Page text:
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HomeScams, Frauds, Robocalls




To report scams or find out if something could be a scam, call the Maryland Attorney General’s Consumer Hotline 410-528-8662 or toll-free 1-888-743-0023.

For identity theft information and assistance, contact Maryland Attorney General’s Identity Theft Unit at 1-410-576-6491.

To stop receiving pre-approved credit card offers, call 1-888-567-8688 or go online to

To register your phone number on the Do Not Call List, call the FTC at 1-888-382-1222 or go to

Report IRS scams to the following:

                  US Treasury Department 1-800-366-4484

                  Federal Trade Commission 1-877-FTC-HELP

For more information on scams, fraud, identity theft etc. and how to protect yourself or get help, see the 35-page booklet from the MD Attorney General's Office, Consumer Guide for Marylanders.  If you'd like a free print copy, request one by calling 410-576-6500 or toll-free 1-888-743-0023.  


To block robocalls on some landlines, for free, register on
  Also available on cells for a monthly fee. 

To activate “anonymous call rejection service,” dial *77 on your phone.  Check with your phone provider to confirm they offer this feature.

To list your phones on the National Do Not Call Registry -

TIPS for dealing with robocalls:

•If you answer a robocall that invites you to press a number to opt out, don’t do it!  That will verify that yours is a working number and can leave you vulnerable to receiving more calls.

•If a caller asks, “Can you hear me?”, do NOT answer “Yes.”  The caller can record your voice signature and use it to authorize fraudulent charges by telephone.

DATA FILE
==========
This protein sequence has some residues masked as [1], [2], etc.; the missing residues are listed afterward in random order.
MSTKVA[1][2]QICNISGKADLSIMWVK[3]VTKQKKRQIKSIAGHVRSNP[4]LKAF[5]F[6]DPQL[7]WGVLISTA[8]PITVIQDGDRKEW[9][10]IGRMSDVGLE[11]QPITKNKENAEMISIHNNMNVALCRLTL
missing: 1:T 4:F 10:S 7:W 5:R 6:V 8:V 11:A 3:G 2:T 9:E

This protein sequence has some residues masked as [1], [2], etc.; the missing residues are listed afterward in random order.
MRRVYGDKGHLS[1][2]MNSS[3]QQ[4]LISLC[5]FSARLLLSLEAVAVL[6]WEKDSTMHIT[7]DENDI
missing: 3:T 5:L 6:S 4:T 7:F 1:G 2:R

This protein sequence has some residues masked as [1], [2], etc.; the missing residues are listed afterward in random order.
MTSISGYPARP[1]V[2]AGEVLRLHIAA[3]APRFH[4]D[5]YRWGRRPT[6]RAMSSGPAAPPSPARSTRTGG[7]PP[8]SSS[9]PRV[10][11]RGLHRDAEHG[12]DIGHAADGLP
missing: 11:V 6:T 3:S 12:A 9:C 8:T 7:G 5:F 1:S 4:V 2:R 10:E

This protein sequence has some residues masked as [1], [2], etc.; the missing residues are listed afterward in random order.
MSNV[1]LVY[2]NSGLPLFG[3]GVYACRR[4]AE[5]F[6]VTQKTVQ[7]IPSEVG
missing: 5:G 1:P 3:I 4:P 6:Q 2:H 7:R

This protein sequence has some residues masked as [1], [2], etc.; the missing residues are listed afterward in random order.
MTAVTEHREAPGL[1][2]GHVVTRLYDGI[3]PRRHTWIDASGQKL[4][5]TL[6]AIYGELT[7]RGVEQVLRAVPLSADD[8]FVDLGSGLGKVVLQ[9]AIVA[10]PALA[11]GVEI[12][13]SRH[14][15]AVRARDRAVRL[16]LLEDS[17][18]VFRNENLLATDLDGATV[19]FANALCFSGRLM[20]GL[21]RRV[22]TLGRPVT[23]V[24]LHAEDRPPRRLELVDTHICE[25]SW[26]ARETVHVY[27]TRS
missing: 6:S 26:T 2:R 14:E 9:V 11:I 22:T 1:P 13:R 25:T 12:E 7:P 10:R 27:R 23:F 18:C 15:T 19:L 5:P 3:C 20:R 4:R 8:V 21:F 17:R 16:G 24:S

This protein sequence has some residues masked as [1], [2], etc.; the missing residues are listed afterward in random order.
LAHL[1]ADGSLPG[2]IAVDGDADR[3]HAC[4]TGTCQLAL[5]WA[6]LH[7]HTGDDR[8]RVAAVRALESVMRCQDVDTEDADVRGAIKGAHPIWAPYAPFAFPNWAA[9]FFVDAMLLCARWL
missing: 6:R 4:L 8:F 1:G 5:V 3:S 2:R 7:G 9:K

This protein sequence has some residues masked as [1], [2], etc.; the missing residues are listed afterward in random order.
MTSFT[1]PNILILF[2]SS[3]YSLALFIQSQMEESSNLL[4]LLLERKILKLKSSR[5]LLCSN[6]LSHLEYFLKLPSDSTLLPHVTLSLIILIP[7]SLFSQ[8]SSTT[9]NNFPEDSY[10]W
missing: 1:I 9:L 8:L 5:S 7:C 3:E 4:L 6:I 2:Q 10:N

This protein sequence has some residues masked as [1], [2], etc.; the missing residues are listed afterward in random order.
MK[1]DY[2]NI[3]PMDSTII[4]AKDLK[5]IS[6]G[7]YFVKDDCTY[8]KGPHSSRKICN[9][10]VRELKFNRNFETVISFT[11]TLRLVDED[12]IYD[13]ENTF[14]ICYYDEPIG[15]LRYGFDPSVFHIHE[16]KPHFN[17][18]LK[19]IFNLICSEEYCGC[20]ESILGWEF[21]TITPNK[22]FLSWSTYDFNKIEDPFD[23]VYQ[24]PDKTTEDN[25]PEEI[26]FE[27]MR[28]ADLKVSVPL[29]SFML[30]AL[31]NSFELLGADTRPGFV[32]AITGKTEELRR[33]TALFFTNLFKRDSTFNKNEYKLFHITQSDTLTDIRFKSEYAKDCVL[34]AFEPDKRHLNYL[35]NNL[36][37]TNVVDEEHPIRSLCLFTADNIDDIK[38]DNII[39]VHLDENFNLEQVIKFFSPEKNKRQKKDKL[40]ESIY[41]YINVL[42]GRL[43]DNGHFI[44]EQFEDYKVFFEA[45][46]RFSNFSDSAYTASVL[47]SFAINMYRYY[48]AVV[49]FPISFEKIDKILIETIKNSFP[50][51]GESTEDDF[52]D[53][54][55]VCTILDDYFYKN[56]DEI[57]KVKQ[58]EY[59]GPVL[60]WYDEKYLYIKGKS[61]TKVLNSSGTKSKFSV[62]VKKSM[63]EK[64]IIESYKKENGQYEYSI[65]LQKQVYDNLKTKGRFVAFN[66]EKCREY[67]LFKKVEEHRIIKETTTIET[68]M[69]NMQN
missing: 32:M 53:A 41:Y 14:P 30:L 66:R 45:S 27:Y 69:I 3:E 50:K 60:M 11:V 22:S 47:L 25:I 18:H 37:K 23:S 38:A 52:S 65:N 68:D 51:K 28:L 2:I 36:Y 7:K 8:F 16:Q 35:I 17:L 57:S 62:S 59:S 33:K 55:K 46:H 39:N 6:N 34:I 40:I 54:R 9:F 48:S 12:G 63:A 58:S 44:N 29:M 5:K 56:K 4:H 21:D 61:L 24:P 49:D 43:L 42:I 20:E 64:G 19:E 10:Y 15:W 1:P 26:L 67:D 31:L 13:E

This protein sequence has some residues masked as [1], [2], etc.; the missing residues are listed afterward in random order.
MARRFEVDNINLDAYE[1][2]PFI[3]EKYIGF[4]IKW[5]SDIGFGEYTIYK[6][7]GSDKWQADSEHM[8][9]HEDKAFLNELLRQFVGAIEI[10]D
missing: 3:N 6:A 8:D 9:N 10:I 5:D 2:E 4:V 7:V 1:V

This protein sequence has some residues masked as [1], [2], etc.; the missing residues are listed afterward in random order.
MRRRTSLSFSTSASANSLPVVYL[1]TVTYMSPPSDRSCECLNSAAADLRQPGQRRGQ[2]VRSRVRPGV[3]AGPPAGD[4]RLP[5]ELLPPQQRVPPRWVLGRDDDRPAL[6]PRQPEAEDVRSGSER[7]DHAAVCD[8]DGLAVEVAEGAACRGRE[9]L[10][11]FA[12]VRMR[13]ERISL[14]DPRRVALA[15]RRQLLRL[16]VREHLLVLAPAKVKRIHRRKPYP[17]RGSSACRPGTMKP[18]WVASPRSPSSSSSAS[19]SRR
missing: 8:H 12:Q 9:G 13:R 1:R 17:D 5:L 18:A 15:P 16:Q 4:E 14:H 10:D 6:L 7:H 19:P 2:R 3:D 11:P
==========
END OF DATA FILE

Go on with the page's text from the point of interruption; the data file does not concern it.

•If a caller claims to be from the IRS or Social Security and says you owe money, do NOT respond.

For more info see:

Robocalls, and Their Scams, Are Surging" by Tara Siegel Barnard, New York Times, May 6, 2018.

“Robocalls Flooding Your Cellphone? Here’s How to Stop Them” by Christopher Mele, New York Times, May 11, 2017.


Scammers are taking advantage of fears surrounding COVID-19
. Here are some tips to keep you and your money safe.

Be suspicious of emails claiming to be from the Centers for Disease Control and Prevention (CDC), the World Health Organization (WHO), or other experts saying they have information on the virus.

Ignore online offers or advertisements for vaccinations and cures for COVID-19.

Don’t answer unknown or blocked numbers. If you receive robocalls, hang up right away.

Don’t give any personal information or press any numbers. The recording may promise that pressing a number will stop the calls; however, it will likely just lead to more. 
Do your homework before making any donations. Scammers will use this time to take advantage of your generosity. Don’t let anyone rush you into donating. If someone is asking for donations through gift cards or wired money, don’t do it.

Beware of online sellers claiming to have in-demand products, like cleaning, household, and health supplies. They may take your payment and never ship your order. They may also be selling items for a price far above their value. Do research on this before ordering anything. If everything checks out, make sure to pay by credit card and keep a record of your transaction.

For more information on scams and fraud, visit the Federal Trade Commission: